I received this comment on a post I did about listening:
"Hi, I am a student of Business Administration, and recently, we have been taking courses on effective communication. There seems to be so much emphasis put on listening, but what about talking? Shouldn’t speaking also be regarded as a major part of communication? Which is more difficult and why? Thanks"
I knew I had written about how to create great dialogue and thought I would just quickly point the commentor to the post in response to her inquiry. I looked and looked and could not find it. I guess I did not post it!
Well, we need to fix that.
YES – Talk is critical. Talk is the lifeblood of management. It is our vehicle for progress. Here are six elements of great dialogue.
Relevance: The topic of discussion is one that people care about and that makes a difference to their lives. If people are not engaged, then maybe the topic is not relevant enough or you are not approaching in a way that is appealing or interesting. Key point: while attendance is mandatory, listening and engagement is optional! While you might need to bring up topics that others would prefer to avoid, if you ask the right provocative or evocative questions, you should be able to grab their interest.
Inquiry: Questions are being asked that move the topic forward. Questions are both provocative and evocative. Inquiry is at the core of dialogue. Asking questions is a great way to jumpstart inquiry. There are several types of questions and they are not all treated equally. To create effective inquiry, you need to look deeper than whether the question is open or closed-ended. Both types can be poor or excellent questions, although open-ended tend to involve people more. As a coach/manager/facilitator, you want to make sure that your questions are either provocative or evocative.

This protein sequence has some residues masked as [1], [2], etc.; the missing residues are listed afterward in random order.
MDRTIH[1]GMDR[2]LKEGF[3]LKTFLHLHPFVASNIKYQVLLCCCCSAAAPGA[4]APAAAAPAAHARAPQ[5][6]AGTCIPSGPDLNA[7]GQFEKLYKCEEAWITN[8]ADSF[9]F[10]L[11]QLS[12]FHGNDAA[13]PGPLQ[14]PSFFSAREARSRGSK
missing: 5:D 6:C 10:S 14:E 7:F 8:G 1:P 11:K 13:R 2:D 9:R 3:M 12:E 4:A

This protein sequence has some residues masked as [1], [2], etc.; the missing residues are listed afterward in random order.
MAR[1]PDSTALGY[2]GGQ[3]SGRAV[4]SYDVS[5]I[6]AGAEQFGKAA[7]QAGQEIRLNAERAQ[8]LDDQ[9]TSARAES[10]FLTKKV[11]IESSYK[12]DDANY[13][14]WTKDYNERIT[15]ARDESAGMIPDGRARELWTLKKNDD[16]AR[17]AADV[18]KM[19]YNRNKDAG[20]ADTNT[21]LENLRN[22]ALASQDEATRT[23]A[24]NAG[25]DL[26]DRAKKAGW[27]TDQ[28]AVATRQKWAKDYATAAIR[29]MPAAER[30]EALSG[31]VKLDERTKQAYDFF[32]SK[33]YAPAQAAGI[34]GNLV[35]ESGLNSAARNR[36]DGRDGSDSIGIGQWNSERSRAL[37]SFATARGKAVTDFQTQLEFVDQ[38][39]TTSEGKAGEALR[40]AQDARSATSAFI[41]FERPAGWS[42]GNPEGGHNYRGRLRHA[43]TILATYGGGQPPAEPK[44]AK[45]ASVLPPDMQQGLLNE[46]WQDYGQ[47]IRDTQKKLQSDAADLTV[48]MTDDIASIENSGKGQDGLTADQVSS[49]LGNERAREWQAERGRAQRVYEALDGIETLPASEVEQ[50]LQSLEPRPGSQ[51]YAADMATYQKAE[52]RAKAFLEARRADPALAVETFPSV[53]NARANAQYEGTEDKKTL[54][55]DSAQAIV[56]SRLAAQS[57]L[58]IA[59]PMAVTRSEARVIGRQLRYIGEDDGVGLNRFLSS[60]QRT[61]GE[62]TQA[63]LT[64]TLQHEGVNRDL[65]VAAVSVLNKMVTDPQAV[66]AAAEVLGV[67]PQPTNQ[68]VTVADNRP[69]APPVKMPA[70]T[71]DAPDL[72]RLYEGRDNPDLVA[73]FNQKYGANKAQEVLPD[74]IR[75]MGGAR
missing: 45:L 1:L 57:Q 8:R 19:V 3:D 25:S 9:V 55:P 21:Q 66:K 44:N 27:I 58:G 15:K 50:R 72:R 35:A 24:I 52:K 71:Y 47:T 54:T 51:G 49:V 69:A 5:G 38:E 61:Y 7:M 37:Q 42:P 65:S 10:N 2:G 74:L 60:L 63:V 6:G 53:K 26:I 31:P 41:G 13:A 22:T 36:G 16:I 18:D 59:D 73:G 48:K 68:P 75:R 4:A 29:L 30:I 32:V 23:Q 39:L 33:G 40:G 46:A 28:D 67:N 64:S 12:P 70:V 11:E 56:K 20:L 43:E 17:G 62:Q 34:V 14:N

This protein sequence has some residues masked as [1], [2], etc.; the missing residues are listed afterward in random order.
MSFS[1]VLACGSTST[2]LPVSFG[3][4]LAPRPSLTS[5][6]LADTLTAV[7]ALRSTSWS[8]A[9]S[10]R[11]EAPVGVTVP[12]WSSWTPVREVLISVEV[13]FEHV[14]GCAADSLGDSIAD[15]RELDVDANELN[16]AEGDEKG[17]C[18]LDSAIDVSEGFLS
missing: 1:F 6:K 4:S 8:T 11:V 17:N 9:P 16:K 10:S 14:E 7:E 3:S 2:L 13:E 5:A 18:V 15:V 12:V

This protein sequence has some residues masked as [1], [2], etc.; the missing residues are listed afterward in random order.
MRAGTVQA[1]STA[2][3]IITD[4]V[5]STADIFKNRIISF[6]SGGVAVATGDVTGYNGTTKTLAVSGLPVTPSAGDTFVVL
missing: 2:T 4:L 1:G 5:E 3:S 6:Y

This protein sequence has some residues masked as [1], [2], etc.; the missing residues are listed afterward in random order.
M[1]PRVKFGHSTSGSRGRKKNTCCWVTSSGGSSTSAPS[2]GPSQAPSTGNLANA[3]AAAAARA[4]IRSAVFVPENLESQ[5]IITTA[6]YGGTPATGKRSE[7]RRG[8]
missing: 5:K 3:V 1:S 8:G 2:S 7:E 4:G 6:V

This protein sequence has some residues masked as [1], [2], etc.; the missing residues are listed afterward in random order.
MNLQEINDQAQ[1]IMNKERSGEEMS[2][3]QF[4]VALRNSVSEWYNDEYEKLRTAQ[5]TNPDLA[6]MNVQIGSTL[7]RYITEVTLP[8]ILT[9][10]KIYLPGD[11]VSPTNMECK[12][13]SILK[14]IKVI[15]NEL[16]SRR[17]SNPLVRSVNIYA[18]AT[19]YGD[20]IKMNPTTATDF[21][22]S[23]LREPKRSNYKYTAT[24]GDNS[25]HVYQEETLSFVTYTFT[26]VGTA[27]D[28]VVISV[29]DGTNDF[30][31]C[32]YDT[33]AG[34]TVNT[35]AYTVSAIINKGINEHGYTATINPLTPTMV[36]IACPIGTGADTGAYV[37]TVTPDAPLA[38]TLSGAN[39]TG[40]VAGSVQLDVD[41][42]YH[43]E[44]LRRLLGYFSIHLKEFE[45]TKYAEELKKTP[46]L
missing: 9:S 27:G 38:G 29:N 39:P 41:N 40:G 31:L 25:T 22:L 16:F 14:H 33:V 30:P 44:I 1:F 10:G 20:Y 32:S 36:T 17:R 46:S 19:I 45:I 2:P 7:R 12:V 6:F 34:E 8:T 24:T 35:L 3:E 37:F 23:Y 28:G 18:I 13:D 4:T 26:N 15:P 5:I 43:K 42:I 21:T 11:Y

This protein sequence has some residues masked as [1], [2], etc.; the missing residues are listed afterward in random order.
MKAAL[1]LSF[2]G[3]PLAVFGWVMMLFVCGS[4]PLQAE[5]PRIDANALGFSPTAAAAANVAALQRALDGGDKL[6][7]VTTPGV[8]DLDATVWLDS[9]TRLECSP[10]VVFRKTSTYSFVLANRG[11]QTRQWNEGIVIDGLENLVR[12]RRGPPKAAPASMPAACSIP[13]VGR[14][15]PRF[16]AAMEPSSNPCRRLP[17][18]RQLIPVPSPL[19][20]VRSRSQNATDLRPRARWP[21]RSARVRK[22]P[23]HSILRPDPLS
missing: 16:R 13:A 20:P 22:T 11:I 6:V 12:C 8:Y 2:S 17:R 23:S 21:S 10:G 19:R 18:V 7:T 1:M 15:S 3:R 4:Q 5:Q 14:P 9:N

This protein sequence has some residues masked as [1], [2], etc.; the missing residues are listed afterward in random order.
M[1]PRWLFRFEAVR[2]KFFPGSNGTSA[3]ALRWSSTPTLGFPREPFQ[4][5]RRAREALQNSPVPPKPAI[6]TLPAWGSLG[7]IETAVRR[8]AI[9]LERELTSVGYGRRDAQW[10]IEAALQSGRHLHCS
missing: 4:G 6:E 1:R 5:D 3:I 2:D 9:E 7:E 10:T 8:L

- Provocative questions: Excite and stimulate conversation. "What would happen if…?"
- Evocative questions: Pull in participants and help brings things to mind. "What kind of work makes you feel most engaged and satisfied?"
Freedom: Participants feel free to share their ideas and thoughts, even those on the fringe. The effectiveness of your meetings can be crippled if attendees do not feel comfortable being open and candid. In a small group situation, you will want to establish good conversation habits and encourage participation. You may need to be the one to bring up a sensitive topic first to help break the ice for the rest of the group. Ensure that you diplomatically deal with over participators or comments that squash the group´s creativity and engagement.
Connectedness: There is a sense of shared purpose or interest. The participants feel connected to one another. Managers walk a fine line between being directly involved and delegation and partnership. In all these situations, you can be very connected in that you take ownership of enabling effectiveness. Show an interest in progress and participate directly as appropriate to the situation.